Gender equality and communication in Africa

By Amie Joof on November 17, 2013

Media monitors at work in Senegal. Photo: FAMEDEV


 

Communication is a key factor in tackling Gender Inequality. It can play a crucial role in empowering people to challenge gender norms, promote gender justice and positive relationships among all genders. For gender activists and advocates the challenges are numerous and daunting as stated by one journalist who is also a gender and women’s rights advocate.

"In 1999 when I had the opportunity to work with a sub regional organization in Dakar, Senegal, I had the daunting task of sensitizing and convincing my colleagues about gender issues. I remember the first time I mentioned the word ‘gender’ and suggested that we needed to have gender responsive policies and programmes within the organization, some of my colleagues looked at me as if I was coming from a different planet. I had very negative reactions that alluded to the fact that I was calling for a revolution. Some even told me bluntly that I was trying to propagate some foreign ideas and would therefore face resistance from members of the association. Despite several hurdles, by the time I transitioned from that organization in 2001, we had started the process of doing what is called today a gender audit of ministries and departments of gender and women’s affairs of member states of the organization. Today, the organization has been transformed into a sub-regional gender centre!”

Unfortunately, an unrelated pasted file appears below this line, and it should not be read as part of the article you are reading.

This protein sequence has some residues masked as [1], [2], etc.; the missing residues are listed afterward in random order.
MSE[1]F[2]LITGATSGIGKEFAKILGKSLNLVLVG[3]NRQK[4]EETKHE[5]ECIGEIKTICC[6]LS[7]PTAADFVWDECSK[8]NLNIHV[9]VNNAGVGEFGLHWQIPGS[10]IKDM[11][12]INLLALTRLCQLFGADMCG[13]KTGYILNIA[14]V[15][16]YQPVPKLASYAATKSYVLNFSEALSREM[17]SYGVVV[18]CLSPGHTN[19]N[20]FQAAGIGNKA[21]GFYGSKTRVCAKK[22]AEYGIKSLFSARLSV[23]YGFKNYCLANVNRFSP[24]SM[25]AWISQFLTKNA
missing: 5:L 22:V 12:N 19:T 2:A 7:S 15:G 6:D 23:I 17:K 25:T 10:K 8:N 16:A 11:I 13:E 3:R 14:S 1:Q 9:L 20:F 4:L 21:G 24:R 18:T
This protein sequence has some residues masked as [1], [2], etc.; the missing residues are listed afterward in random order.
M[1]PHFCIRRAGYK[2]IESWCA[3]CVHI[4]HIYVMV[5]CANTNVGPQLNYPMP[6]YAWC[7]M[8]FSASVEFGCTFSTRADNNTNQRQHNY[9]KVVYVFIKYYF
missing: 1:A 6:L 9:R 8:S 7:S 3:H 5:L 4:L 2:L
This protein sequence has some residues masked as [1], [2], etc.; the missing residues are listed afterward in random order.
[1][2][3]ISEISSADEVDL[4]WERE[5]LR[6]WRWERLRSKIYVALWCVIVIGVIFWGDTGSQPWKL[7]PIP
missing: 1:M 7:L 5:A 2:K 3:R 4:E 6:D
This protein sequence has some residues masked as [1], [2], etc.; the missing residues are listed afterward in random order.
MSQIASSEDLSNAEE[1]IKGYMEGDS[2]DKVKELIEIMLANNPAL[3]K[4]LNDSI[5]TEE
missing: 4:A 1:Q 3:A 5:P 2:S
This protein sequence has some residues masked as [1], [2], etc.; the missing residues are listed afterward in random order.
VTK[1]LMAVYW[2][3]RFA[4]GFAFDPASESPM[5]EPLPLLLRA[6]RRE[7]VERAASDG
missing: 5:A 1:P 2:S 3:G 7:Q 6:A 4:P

The above experience is one of numerous examples that advocate for gender equality and equity face daily in their mission including the struggle to ensure that equal participation in and access to the media become a reality in society. There are many other challenges ranging from internal resistance within institutions and organizations where gender advocates work, sidelining of gender issues within the media, lack of awareness, and lack of gender responsive policies that would ensure that gender is factored into media coverage to mention just a few.

However, despite the challenges, some progress has been made. The results of the Global Media Monitoring Project (GMMP) from 1995 to date coupled with the Media and Gender Audits in Africa have contributed significantly to the process of setting up concrete targets to advance the commitments on “women and the media” contained in Section J of the Beijing Platform for Action.

Other factors include the IFJ Seoul 2001 action plan, the Convention on the Elimination of all Forms of Discrimination Against Women (CEDAW) and the Protocol to the African Charter on Human and Peoples’ Rights on the Rights of Women in Africa commonly known as the Maputo Protocol. Volunteers from various regional bodies have conducted advocacy work and training programmes to address gender inequality in the media in Africa.